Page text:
What GAO Found
The General Services Administration (GSA) has largely met its lead-agency responsibilities for implementing the Federal Buildings Personnel Training Act of 2010 (the Act) government-wide. For example, it has identified core competencies and a recommended curriculum for federal buildings personnel. While not required by the Act, GSA has also drafted a charter for an interagency advisory board to help coordinate government-wide implementation and has developed software tools to assist agencies with compliance efforts. GSA is in the process of implementing the requirements for its own employees. GSA has identified affected personnel, directed them to inventory their qualifications, and assessed their skills. GSA must still align job descriptions and performance reviews with the Act's requirements and implement contractor compliance efforts.
Of the five selected agencies GAO reviewed, the Departments of Defense (DOD) and Energy (DOE) have taken some actions to respond to the Act, while the Departments of Justice (DOJ), Interior (DOI), and Veterans Affairs (VA) have not yet determined how to respond. For example, DOD is conducting a pilot program through its Defense Health Agency to align five positions with the core competency model GSA developed, while DOI's National Park Service has only discussed potential responses to the Act. As a result, little is known about the numbers of federal and contractor employees at these agencies covered by the Act or the status of their compliance with the Act.
The pace of implementation of the Act has been limited by at least four factors that make compliance essentially voluntary. First, the Act does not provide any agency with the authority to enforce compliance government-wide. According to GSA, it is not authorized to issue official government-wide guidance on implementation, and it has come to see its role as advisory. In addition, the Act does not provide an implementation role for the Office of Personnel Management, the agency generally responsible for government-wide personnel related issues. Second, agencies are not required to report the status of their employees' compliance with the Act, a circumstance that leaves agencies with little incentive to determine how many employees are affected or complying. Third, the Act did not provide funding for additional training, and according to agency officials, many other priorities compete for limited training resources. Fourth, no interagency group has been established that ensures consistent implementation of the Act government-wide. This gap has resulted in a lack of coordinated implementation policy and guidance. While GSA has taken steps to create such a group, this process is still in the development stage. Federal internal control standards emphasize that establishing good human capital policies and practices, including ensuring that personnel are properly trained, is critical for achieving results and improving organizational accountability. These standards also call for assessing the quality of performance over time. Such an assessment would include monitoring training practices. Further, prior GAO work has found that agencies can benefit from considering government-wide reforms when planning training programs and that the coordinated efforts of several agencies through interagency groups can help develop policy, guide program implementation, and conduct oversight and monitoring.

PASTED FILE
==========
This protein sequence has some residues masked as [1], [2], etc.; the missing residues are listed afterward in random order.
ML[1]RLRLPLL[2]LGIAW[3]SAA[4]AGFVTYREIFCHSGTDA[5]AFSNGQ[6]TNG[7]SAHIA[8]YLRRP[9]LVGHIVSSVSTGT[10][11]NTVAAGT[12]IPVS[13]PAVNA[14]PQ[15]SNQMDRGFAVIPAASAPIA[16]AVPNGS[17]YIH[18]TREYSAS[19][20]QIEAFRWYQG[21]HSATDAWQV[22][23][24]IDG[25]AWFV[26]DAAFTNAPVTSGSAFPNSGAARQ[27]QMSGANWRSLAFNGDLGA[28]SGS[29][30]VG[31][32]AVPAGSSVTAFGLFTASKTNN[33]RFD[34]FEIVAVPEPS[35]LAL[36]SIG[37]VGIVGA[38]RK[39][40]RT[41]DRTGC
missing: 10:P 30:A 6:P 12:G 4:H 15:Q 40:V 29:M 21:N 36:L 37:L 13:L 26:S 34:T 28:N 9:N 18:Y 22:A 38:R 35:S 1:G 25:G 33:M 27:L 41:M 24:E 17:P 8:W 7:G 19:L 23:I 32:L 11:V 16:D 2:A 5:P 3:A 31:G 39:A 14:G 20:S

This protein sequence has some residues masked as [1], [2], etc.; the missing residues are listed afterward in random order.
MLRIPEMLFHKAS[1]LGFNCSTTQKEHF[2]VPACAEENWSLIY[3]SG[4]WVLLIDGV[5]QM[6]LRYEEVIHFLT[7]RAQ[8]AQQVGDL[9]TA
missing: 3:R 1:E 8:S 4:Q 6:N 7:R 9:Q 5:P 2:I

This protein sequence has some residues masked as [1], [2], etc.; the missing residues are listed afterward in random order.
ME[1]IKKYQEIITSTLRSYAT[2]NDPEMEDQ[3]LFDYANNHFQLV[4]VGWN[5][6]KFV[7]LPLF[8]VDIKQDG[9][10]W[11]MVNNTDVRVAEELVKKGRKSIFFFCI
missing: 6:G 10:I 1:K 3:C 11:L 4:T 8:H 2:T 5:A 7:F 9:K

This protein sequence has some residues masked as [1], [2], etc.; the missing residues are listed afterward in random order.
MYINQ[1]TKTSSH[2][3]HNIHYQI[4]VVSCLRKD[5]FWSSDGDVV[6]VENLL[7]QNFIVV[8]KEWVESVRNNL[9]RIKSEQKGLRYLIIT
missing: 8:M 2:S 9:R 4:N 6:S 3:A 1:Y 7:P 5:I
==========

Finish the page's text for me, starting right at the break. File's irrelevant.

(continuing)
Why GAO Did This Study
The federal government's management of its real property holdings costs billions of dollars and has been on GAO's High Risk List since 2003. Some agencies lack the staff expertise needed to oversee building management activities. GAO was asked to report on the status of the implementation of the Act, which directed GSA to, among other things, consult with the training industry to identify core competencies for federal buildings personnel and required these personnel to demonstrate proficiency in these competencies.
This report examines (1) the progress GSA has made in implementing the Act's requirements, (2) the actions selected agencies have taken to respond to the Act, and (3) the factors that have affected implementation of the Act. To conduct this study, GAO reviewed the Act and agency documentation and studies. GAO also interviewed officials from GSA as well as DOD, DOE, DOI, DOJ, and VA. Together with GSA, the agencies GAO interviewed occupy about 90 percent of federal real property gross square footage.
GAO recommends that GSA develop a legislative proposal to establish agency authorities and reporting responsibilities—as well as an interagency group—to enhance accountability for implementation of the Act. GSA stated that it agreed with the report's findings and would work with the appropriate agencies to address them.
Recommendations for Executive Action
|General Services Administration||The Administrator of the General Services Administration should develop a legislative proposal to enhance accountability for government-wide implementation of the Act. GSA should consider including the following in its proposal: (1) establishing authorities for a single agency to monitor and enforce implementation of the Act; (2) establishing agency responsibilities for reporting progress on implementation of the Act; (3) establishing agency responsibilities for assessing employee skill levels related to the Act and identifying training that allows employees to develop and retain skills required by the Act; and (4) establishing an interagency group to further government-wide collaboration on implementation of the Act.|